Episode 19 – Aah, the feels… The link between music & emotion

Mastering of this episode, plus intro and outro music, by the ever-talented Dr Adrian Diery.

Does music have a universal effect on human emotion?

You know how music gives you a vibe? In Western culture, we have a pretty strong sense of what is “happy music” (get your dancing shoes on) and what is “sad music” (go grab some tissues).

It’s commonly thought that this comes down to musical pitch: that major harmonies and melodies provoke more happy feelings, and minor melodies and harmonies provoke more sad feelings. But does this hold across cultures? Researchers from Australia and Germany wanted to find out.

Results from the Australian participants were as expected – participants experienced more happiness from the major harmonies and melodies than the minor ones, especially among the trained musicians.

But for the Papua New Guinea participants, it wasn’t always the case that major harmonies and melodies were tied to happiness. This means the researchers didn’t find evidence that music has universal intrinsic effects on our human brains (thought they couldn’t rule it out definitively). Cultural influences seem likely to be at play here, including learned associations and familiarity. INTERESTING!

How does wellbeing affect musical creativity?

As we know, creative, talented people push boundaries and can even transform a culture – this may occur during their lifetime and continue after they die, or kick off some time after they die.

So then, what are some of the drivers of creativity? And, specifically: can creativity be borne out of negative emotion states or mental illness?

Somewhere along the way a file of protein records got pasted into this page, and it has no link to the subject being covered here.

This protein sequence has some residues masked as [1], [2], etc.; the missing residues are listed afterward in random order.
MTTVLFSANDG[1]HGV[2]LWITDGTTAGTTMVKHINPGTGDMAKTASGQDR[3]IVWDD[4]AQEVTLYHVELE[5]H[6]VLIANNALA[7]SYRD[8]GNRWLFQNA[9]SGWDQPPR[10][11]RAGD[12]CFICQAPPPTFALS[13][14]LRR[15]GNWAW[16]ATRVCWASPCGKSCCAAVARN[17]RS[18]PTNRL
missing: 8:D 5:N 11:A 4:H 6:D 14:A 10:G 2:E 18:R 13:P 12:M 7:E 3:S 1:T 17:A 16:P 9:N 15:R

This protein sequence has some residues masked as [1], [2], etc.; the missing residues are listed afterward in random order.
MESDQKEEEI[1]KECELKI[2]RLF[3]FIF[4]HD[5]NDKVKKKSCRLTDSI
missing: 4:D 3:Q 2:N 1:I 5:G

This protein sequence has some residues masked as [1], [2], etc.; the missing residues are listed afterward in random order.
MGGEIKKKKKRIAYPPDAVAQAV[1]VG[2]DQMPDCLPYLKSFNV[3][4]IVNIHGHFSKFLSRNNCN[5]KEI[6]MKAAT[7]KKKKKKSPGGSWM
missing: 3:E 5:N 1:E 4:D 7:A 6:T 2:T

To answer this question, the author pored over 1,400 handwritten letters written by classical music composers Mozart, Beethoven and Liszt.

With the letters, the author completed a comprehensive linguistic analysis to work out to what extent each letter involved mention of positive vs negative emotions. This provides a longitudinal dataset where we can observe changes in positive and negative emotions over time, for each composer.

The data around emotional state were then compared with information about creativity levels: namely, the number of important, quality musical compositions at different time points.

Overall, the author found that more significant works were completed following phases of negative emotion. The author then drilled down and compared different negative emotional states (e.g., anger, anxiety and depression), and identified that sadness was the main feeling that was driving bursts of creativity. There was even the suggestion that the creative process may help to “burn down” the negative emotions.

Aleena and Janine discuss how learning into creative pursuits during the most difficult life phases may be a worthwhile strategy. Who knows what you might create and be remembered for!

The dark side of creativity

What brought out our inner square?

Photo by Stefany Andrade on Unsplash

Leave a Reply

Fill in your details below or click an icon to log in:

WordPress.com Logo

You are commenting using your WordPress.com account. Log Out /  Change )

Twitter picture

You are commenting using your Twitter account. Log Out /  Change )

Facebook photo

You are commenting using your Facebook account. Log Out /  Change )

Connecting to %s

%d bloggers like this: